I managed to suck it up and weave up 3/4's of the middle back of the Tailored Jacket before I decided that it was way too much seaming and too darn hot outside - what happened to my nice cold weather? 90 today and 94 tomorrow? I liked the temp in the 70's. I need to move.

You can see how carefully I wove in the ends while I was knitting. I know you're supposed to block the pieces first and then seam but I made it intentionally too big so I could full it a bit for warmth and a cheat custom fit. It would probably be a good thing for the seams to shrink about the same amount as the pieces.

People have alternately been amusing and annoying me. Mostly annoying me. Learn. To. Drive. People. If you're lost, don't slow down and look for the address from the far left lane!!! Don't dive across three lanes (cutting me off) then dither about making the light so that we both miss it. It's possible that it's hormonal but it's also possible I'm going to smack a total stranger in the head with a 2x4.

Adrienne Martini's SweaterQuest: My Year of Knitting Dangerously was interesting. I knit Mary Tudor and I didn't find it all that dangerous. She spent half the book questioning if she was knitting an Alice Starmore if she didn't use the wool Alice did originally, something that never occurred to me. If I changed the style (pullover to cardigan) or the shaping (waist shaped and set in sleeves) and used her charts, I'd still call it an Alice Starmore. Have you seen her colorways? Amazing. Now Alice might take one horrified look at the sweater and disavow it, but that's her perogative. Adrienne also seems to dislike her for her ferocious protection of her name and brand but even that makes sense to me, if slightly counterproductive. It's a cold cruel world out there. Filled with nice strangers. (And the occasional one with a 2x4 indentation).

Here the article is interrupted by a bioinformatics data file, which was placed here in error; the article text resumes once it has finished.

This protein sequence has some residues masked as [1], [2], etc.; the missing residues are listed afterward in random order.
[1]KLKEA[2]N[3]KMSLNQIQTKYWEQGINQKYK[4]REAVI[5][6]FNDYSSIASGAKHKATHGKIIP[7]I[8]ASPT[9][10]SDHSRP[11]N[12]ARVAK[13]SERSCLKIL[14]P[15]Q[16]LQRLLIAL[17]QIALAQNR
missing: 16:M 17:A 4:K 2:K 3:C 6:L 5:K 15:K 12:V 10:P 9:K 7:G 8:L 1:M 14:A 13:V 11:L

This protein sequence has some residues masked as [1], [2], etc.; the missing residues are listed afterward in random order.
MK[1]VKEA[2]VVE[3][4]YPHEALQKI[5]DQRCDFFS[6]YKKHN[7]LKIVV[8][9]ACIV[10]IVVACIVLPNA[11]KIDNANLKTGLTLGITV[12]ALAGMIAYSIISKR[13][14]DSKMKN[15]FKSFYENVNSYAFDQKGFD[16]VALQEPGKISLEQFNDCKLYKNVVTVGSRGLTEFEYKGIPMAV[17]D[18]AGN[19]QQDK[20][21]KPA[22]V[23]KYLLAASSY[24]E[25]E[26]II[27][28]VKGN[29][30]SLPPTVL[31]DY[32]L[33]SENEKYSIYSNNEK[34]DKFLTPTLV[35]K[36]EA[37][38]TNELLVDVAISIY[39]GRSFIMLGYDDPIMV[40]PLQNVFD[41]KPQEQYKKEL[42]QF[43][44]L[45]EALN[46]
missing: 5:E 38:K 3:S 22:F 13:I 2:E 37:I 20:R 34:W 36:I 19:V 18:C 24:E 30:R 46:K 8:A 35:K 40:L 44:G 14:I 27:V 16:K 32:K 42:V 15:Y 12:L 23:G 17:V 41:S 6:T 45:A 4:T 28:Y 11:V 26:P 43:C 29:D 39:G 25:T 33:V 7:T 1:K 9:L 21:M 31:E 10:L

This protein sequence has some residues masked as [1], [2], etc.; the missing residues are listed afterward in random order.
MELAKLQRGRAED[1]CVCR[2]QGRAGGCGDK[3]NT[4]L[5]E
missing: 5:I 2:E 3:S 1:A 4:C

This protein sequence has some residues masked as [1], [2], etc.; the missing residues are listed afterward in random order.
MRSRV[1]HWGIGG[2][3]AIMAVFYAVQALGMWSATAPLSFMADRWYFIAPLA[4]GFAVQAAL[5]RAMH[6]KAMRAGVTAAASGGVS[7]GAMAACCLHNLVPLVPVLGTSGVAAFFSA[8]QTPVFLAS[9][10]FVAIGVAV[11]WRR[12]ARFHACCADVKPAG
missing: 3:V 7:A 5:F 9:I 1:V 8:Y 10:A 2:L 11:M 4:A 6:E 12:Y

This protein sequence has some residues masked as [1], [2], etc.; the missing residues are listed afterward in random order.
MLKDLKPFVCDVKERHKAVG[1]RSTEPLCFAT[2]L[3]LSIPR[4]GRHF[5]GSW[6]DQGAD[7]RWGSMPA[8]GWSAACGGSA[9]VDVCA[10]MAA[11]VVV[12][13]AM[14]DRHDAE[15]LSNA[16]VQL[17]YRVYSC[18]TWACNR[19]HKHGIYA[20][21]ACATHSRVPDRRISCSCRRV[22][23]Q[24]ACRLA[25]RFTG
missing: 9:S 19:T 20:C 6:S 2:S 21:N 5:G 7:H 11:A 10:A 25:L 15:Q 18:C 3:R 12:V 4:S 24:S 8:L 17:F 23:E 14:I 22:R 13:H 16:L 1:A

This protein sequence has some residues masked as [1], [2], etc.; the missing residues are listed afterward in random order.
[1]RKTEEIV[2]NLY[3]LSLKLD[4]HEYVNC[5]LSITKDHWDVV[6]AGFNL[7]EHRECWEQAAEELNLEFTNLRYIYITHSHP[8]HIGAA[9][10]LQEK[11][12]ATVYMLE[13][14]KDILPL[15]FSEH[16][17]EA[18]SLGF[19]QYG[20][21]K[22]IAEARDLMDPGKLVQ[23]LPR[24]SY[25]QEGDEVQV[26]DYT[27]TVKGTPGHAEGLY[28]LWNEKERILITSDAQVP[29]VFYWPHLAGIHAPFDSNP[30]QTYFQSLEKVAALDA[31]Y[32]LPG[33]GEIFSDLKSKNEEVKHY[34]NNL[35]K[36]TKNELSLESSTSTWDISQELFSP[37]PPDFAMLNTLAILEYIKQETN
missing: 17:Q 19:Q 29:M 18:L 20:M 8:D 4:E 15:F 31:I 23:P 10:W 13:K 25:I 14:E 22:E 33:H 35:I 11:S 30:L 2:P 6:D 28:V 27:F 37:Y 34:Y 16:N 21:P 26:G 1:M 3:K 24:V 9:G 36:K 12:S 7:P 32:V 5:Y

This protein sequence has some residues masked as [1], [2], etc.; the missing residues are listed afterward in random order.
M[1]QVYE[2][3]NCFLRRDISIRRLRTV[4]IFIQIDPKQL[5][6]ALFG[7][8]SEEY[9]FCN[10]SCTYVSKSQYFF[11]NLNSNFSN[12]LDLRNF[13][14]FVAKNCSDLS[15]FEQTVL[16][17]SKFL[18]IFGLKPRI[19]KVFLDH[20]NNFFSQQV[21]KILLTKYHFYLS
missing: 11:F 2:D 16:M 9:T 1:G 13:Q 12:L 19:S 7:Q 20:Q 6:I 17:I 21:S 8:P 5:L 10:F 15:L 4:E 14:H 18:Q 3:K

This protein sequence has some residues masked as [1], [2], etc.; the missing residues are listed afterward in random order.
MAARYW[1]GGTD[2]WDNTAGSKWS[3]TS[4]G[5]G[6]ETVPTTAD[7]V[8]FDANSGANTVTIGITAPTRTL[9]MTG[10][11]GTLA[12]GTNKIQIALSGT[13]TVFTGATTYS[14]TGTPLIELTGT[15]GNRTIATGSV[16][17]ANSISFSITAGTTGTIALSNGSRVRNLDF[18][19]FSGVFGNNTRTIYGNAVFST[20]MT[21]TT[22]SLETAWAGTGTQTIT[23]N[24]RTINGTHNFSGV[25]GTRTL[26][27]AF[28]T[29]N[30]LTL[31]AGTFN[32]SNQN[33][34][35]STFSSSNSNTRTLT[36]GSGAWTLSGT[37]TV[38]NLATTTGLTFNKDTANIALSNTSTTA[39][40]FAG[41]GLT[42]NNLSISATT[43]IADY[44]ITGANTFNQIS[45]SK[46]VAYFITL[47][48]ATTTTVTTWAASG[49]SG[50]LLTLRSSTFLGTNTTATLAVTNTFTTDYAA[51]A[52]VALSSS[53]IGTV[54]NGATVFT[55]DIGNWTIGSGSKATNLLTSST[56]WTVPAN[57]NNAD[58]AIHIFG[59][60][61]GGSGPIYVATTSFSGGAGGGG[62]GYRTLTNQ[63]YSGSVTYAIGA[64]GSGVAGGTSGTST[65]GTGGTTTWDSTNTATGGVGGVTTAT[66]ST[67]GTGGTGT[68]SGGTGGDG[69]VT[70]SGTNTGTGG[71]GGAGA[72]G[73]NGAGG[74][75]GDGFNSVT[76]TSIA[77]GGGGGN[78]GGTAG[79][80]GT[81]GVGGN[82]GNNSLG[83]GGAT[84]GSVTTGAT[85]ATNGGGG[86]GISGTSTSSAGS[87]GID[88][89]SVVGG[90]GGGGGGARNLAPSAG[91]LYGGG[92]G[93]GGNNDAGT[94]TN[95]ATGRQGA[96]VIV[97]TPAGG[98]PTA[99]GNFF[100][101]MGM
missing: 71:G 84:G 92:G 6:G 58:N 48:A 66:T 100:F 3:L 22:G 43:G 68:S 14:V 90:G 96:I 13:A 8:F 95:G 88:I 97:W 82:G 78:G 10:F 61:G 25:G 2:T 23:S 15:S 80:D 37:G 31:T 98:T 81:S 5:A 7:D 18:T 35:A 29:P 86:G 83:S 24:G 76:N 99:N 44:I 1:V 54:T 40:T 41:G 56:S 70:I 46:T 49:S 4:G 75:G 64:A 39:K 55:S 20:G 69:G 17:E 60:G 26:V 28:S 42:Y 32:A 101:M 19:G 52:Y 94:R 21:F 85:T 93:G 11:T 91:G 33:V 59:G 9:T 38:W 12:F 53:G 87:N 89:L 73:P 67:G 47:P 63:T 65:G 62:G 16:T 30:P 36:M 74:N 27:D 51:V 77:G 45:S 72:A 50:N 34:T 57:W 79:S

Blog pix 1760 The Two Lives of Charlotte Merryweather by Alexandra Potter was cute, if a total trifle. Thirty one year old control freak Charlotte has a chance encounter with her 21 year old self over the course of a week (or possibly more, I admit it, I started skimming it when I realized it was basically Charlotte dithering over her choice of men and career, as if at 31 the whole game is over. Hardly). She tries to protect her younger self from bad decisions, her younger self teaches her who she was.

One Step Behind by Henning Mankell is a later outing in the Wallender series. I had just caught Kenneth Branaugh's version on PBS the night before I picked this up on Gale's reccomendation. Nice and psychologically driven.

Warrior's Don't Cry: A Searing Memoir of the Battle to Integrate Little Rock's Central High by Melba Pattillo Beals. Searing memoir is right. I've just started this so I'll say more on it later, but I'm only a few pages in and her life is making me cry in both rage and fear and sympathy. I cannnot believe what she and eight other teenagers had to endure just to go to a good high school in 1957. Unbelievable. Adults. Parents. Teachers. Students. Not to mention what she, her family and every person of color had to deal with on a daily basis.  I hope we've come a long, long, long way from there.

 


Mary Tudor, she is finis.......mostly

Blog pix 1139 Well, almost. She needs her buttons sewn on and I got bored weaving in ends before plunging her into her bath (I wove most of the ends in while knitting - except the sleeves. They have a lovely fringed effect)  but other than that? Done!!

Much thanks to Marina, who sent me a picture of a sample she knit of the mitered corner along with a chart - it turns out I'd neglected to do the picking up of stitches on BOTH right and wrong side rows. Thanks also to Joan and Lorraine for their help.